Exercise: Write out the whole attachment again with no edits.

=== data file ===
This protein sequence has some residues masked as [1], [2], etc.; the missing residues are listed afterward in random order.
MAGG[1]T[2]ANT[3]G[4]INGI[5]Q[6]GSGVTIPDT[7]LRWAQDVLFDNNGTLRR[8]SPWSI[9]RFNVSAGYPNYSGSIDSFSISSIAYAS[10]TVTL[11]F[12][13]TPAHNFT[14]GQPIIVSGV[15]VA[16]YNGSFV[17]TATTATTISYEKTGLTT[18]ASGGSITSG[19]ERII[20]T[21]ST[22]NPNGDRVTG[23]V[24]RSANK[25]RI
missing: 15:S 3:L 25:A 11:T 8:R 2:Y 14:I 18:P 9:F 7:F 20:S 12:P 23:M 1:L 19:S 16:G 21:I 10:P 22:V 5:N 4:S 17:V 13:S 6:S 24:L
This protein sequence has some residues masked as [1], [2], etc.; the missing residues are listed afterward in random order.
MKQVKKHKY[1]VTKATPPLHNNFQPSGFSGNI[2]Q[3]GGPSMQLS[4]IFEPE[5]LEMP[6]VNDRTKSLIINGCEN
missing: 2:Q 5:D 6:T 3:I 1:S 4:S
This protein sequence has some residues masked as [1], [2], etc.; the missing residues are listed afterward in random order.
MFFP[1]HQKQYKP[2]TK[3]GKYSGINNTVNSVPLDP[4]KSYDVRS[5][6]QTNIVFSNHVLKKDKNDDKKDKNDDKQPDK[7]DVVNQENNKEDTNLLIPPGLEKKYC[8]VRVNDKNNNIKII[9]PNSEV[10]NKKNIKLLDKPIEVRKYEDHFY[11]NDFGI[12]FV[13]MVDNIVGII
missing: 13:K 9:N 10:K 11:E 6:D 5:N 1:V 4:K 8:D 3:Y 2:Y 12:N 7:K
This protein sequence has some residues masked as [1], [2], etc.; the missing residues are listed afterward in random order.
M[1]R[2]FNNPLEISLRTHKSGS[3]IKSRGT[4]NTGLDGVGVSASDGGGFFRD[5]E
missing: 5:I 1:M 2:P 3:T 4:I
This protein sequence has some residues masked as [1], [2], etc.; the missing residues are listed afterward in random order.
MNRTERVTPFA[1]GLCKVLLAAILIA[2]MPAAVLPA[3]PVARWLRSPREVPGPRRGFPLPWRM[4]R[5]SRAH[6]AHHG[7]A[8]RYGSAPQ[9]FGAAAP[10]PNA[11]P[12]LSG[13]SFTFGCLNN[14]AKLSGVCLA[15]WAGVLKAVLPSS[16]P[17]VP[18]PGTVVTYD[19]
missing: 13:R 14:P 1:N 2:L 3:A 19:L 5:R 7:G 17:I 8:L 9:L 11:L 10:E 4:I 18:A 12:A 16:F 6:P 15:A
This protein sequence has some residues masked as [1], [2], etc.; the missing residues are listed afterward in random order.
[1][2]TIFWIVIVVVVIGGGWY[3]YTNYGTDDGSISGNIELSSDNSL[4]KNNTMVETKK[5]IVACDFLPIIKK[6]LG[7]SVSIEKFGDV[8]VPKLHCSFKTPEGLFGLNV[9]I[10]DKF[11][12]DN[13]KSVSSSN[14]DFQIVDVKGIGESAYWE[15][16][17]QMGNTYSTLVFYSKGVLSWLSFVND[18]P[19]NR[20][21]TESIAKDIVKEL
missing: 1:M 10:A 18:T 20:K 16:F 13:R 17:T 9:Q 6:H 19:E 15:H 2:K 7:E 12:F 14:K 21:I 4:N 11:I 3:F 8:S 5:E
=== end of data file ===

This protein sequence has some residues masked as [1], [2], etc.; the missing residues are listed afterward in random order.
MAGG[1]T[2]ANT[3]G[4]INGI[5]Q[6]GSGVTIPDT[7]LRWAQDVLFDNNGTLRR[8]SPWSI[9]RFNVSAGYPNYSGSIDSFSISSIAYAS[10]TVTL[11]F[12][13]TPAHNFT[14]GQPIIVSGV[15]VA[16]YNGSFV[17]TATTATTISYEKTGLTT[18]ASGGSITSG[19]ERII[20]T[21]ST[22]NPNGDRVTG[23]V[24]RSANK[25]RI
missing: 15:S 3:L 25:A 11:T 8:R 2:Y 14:I 18:P 9:F 7:F 20:S 12:P 23:M 1:L 19:S 16:G 21:I 10:P 22:V 5:N 4:S 17:V 13:S 6:S 24:L
This protein sequence has some residues masked as [1], [2], etc.; the missing residues are listed afterward in random order.
MKQVKKHKY[1]VTKATPPLHNNFQPSGFSGNI[2]Q[3]GGPSMQLS[4]IFEPE[5]LEMP[6]VNDRTKSLIINGCEN
missing: 2:Q 5:D 6:T 3:I 1:S 4:S
This protein sequence has some residues masked as [1], [2], etc.; the missing residues are listed afterward in random order.
MFFP[1]HQKQYKP[2]TK[3]GKYSGINNTVNSVPLDP[4]KSYDVRS[5][6]QTNIVFSNHVLKKDKNDDKKDKNDDKQPDK[7]DVVNQENNKEDTNLLIPPGLEKKYC[8]VRVNDKNNNIKII[9]PNSEV[10]NKKNIKLLDKPIEVRKYEDHFY[11]NDFGI[12]FV[13]MVDNIVGII
missing: 13:K 9:N 10:K 11:E 6:D 5:N 1:V 4:K 8:D 3:Y 2:Y 12:N 7:K
This protein sequence has some residues masked as [1], [2], etc.; the missing residues are listed afterward in random order.
M[1]R[2]FNNPLEISLRTHKSGS[3]IKSRGT[4]NTGLDGVGVSASDGGGFFRD[5]E
missing: 5:I 1:M 2:P 3:T 4:I
This protein sequence has some residues masked as [1], [2], etc.; the missing residues are listed afterward in random order.
MNRTERVTPFA[1]GLCKVLLAAILIA[2]MPAAVLPA[3]PVARWLRSPREVPGPRRGFPLPWRM[4]R[5]SRAH[6]AHHG[7]A[8]RYGSAPQ[9]FGAAAP[10]PNA[11]P[12]LSG[13]SFTFGCLNN[14]AKLSGVCLA[15]WAGVLKAVLPSS[16]P[17]VP[18]PGTVVTYD[19]
missing: 13:R 14:P 1:N 2:L 3:A 19:L 5:R 7:G 17:I 8:L 9:L 11:L 10:E 4:I 18:A 12:A 16:F 6:P 15:A
This protein sequence has some residues masked as [1], [2], etc.; the missing residues are listed afterward in random order.
[1][2]TIFWIVIVVVVIGGGWY[3]YTNYGTDDGSISGNIELSSDNSL[4]KNNTMVETKK[5]IVACDFLPIIKK[6]LG[7]SVSIEKFGDV[8]VPKLHCSFKTPEGLFGLNV[9]I[10]DKF[11][12]DN[13]KSVSSSN[14]DFQIVDVKGIGESAYWE[15][16][17]QMGNTYSTLVFYSKGVLSWLSFVND[18]P[19]NR[20][21]TESIAKDIVKEL
missing: 1:M 10:A 18:T 20:K 16:F 13:R 17:T 9:Q 6:H 19:E 15:H 2:K 7:E 12:F 14:K 21:I 4:N 11:I 3:F 8:S 5:E